The College of Pastoral Supervision & Psychotherapy is a theologically based covenant community, dedicated to "recovery of the soul" and promoting competency in the clinical pastoral field.
Last week I visited Fort Hood in Texas to provide a consultation to the Family Life section of the Army’s chaplaincy corp. I was invited by Dave Scheider and Lance Sneath. Lance is on partial medical leave due to his debilitating Gulf War syndrome, one of 125,000 victims of flawed anti-radiation medicine. Dave is directing the training program for the time being.
The Family Life chaplains have an excellent facility, soon to be expanded. There are multiple counseling rooms with state of the art electronics that enable clinical supervisors to monitor the work of their trainees.
One of the remarkable aspects of Army chaplaincy is that they are currently much more advanced than the civilian sector in the matter of training their chaplains to work clinically with troubled families. The Army has integrated psychology and religion in a way that the civilian sector should emulate.
The clinical training program at Fort Hood, the largest military base in the country, the home of two divisions, is overall very impressive. Chaplains who go through the clinical training program simultaneously earn an M.S. degree in counseling awarded by Texas A&M University. This program is one of the most promising programs I have visited both in terms of the seriousness of the clinical supervision and teaching, and the quality of the trainees, as well as the infrastructure support.
On my visit I also consulted with the Lake Belton Chapter, which is made up largely of military chaplains based at Fort Hood. Some of their certified chaplains are currently and temporarily stationed in overseas bases and communicate with the Chapter by phone and skype for the time being.
I also made a visit to Utah and found a considerable amount of energy and enthusiasm for the expanding clinical training programs there. I was consultant to the clinical program at the Veterans Administration program in Salt Lake City. Chaplain Mark Allison supervises the program there.
I met with Gene Slade and his administrator. Gene is in supervisory training with Mark and conducting a program at Intermountain Alta View Hospital in Sandy, Utah. And I was happy to be part of a seminar reviewing the work of yet another of Mark’s supervisors-in-training, Jeff Price.
The population in Utah is majority Latter Day Saints(LDS), or Mormons. I found the religious environment to be quite ecumenical. It seems clear to me that the LDS enthusiastically promote an ecumenical spirit. The trainee population was a mixture of Buddhists, Indian shamans, and a variety of Christian groups, Roman Catholic and Protestant. The program was multi-racial and multi-ethnic.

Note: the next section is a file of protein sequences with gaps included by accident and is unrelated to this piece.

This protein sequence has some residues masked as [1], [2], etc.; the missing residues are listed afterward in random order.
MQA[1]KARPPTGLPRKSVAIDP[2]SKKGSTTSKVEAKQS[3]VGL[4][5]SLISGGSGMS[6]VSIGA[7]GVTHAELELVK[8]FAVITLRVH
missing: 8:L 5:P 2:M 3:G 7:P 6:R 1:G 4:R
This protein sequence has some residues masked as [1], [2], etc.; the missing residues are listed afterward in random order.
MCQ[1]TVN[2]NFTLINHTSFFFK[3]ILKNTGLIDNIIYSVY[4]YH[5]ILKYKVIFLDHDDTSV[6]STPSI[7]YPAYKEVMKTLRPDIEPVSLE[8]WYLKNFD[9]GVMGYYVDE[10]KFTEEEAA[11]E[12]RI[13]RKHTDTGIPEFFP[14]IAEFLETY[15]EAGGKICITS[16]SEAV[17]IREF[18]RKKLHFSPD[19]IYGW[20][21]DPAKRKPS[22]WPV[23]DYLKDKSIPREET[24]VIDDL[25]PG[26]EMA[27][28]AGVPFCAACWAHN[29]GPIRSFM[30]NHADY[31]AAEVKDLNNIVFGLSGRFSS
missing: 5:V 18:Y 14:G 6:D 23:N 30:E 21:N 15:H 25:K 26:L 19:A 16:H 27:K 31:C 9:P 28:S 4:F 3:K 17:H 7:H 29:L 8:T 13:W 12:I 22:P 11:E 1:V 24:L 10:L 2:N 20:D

As well as consulting the program, I attended and spoke at the graduation ceremonies of Mark’s most recent training group. It was a gathering of more than one hundred persons along with the media from television and the Salt Lake City newspaper, Deseret News. The hospital administrator also spoke.
While in Utah I also conferred with several Chapter conveners and reviewed the rapid expansion of CPSP work in Utah. Five years ago we no CPSP activity in the state. Now there are five functioning Chapters and discussion of new Chapters to be formed.
While in Utah I also met with Roger Keller and Michael Benedict who are conducting a training program in Provo supervised by Foy Richie. Foy has been the person who originally brought CPSP work to Utah and the fruits of his work are quite impressive.
See below the Deseret News photo of Arnold Thomas, a blind Indian shaman who during the graduation ceremony treated me to a native ritual, chanting and purifying me magpie tail feathers and fumigating me with the Indians’ mountain tobacco smoke. I’ve felt better ever since. (The Pastoral Report’s editor is incorrect in reporting that the shaman was chanting ‘off with his head.’)
Contact Raymond Lawrence, General Secretary: Click here.
Posted by Perry Miller, Editor at August 2, 2010 4:38 PM